Always a threat to break up a ball game but never a party, Waner had the sharpest bloodshot eyes in baseball. He hit doubles and triples during games and drank them after. It's amazing that he was able to amasse the 3,152 hits with all the partying he did.
One year he announced he was on the wagon, but when his batting average hovered around .250, his manager personally shepherded him to his nearest watering hole. Within a few weeks, he was back over .300. His father wanted him to be a teacher, but he dropped out of college to join San Francisco of the Pacific Coast League, where he compiled batting averages of .369, .356, and .401. In 1926 the Pirates purchased his contract, Paul batting .336 and a league leading 22 triples. The next year, he was joined by his brother Lloyd in the Pirate outfield where they paced Pittsburgh to the 1927 pennant.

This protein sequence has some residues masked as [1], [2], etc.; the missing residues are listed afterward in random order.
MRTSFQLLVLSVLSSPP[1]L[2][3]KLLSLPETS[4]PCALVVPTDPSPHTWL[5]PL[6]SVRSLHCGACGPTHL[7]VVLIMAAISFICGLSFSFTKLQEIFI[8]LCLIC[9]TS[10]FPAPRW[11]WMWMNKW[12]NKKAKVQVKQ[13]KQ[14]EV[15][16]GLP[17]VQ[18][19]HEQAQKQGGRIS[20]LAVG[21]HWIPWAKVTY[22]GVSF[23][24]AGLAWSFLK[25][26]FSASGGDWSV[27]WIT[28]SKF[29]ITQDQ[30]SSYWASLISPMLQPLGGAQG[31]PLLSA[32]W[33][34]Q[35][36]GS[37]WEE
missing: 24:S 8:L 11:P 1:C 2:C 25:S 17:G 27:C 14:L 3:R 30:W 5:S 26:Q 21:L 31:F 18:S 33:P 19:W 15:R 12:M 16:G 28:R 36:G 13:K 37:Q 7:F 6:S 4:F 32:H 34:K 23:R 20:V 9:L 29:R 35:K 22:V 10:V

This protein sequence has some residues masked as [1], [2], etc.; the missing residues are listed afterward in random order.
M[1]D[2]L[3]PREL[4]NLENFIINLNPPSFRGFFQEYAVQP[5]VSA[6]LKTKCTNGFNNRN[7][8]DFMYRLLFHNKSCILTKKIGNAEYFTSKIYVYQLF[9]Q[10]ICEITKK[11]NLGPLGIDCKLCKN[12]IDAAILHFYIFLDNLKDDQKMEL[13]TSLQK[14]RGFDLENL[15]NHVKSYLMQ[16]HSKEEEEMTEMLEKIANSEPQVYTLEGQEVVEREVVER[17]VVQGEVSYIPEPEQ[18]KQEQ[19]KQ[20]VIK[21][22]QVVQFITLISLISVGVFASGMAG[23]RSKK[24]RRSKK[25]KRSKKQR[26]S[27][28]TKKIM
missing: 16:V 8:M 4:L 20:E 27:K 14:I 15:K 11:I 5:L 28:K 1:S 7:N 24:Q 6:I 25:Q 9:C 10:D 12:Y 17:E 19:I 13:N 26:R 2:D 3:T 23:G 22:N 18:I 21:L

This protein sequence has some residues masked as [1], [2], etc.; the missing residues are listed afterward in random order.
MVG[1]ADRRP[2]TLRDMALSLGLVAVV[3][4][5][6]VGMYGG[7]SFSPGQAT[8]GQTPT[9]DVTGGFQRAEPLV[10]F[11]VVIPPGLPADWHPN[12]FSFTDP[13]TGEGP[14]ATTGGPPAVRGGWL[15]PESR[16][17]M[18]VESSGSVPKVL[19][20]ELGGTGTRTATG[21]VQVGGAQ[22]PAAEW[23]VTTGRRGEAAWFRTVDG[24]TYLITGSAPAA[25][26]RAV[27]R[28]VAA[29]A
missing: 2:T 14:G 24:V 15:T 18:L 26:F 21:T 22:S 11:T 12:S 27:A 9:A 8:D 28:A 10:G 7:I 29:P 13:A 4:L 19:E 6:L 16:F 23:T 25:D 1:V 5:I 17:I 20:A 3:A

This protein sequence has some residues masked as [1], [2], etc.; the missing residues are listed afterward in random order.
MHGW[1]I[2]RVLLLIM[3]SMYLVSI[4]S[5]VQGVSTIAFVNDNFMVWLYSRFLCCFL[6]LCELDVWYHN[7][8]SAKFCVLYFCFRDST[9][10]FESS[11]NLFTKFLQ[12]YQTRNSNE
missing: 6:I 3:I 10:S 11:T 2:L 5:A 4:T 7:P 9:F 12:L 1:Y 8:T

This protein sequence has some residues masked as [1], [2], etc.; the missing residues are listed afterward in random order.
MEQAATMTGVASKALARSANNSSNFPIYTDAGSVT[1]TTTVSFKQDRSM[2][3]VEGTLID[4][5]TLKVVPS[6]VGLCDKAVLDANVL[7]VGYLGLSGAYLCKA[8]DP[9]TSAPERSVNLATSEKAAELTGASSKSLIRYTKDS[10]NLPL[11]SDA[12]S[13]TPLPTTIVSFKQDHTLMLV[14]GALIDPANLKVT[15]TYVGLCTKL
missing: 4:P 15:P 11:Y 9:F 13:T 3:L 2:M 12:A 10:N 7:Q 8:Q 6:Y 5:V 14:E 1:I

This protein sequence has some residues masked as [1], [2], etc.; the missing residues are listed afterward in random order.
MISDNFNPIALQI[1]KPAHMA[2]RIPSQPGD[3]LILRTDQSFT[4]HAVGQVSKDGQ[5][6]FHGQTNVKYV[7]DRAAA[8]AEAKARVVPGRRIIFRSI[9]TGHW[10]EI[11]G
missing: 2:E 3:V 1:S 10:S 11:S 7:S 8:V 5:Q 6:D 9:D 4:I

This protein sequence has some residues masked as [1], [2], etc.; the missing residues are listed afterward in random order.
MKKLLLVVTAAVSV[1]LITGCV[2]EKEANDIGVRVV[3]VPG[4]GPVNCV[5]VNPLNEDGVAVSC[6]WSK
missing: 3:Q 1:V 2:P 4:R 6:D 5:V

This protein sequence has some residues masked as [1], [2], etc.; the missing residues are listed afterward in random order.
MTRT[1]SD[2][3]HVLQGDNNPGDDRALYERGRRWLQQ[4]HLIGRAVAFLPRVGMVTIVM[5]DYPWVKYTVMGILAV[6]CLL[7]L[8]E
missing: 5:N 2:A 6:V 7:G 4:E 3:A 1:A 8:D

Paul received his nickname one day from a frustrated Brooklyn fan who complained: "Them Waners! It's always the little poison on thoid and the big poison on foist!" From then on Paul and Lloyd were Big Poison and Little Poison. Both were speedy outfielders, and Paul possessed perhaps the strongest arm seen in a Pittsburgh outfield until Roberto Clemente arrived.
Paul was not a typical ballplayer of the time. He wrote a comedy skit once that he also appeared in with Heinie Manush and read Seneca in his spare time. He was an avid golfer, becoming so good that he shot in the 70's. He also helped to organized the first National Baseball Players Golf Tournament. He also enjoyed hunting and fishing when he wasn't out partying. One day one of his teammates on the Pirates, Fred Lindstrom, stopped over for a morning golf date. He was told by Waner's wife that he had gone out for a loaf of bread. After waiting for a while, he inquired, "When did he leave for the store?" "Last night". replied Mrs. Waner.
Waner very rarely smiled in his on-field photos! Casey
Stengel once said, "Paul don't smile cause he's too damn tired to smile from being up
After his retirement Waner found steady employment as a hitting
coach , but his distaste for discipline made him an inappropriate candidate
for managing. Elected to the Hall Of Fame in 1952, he
died August 29, 1965.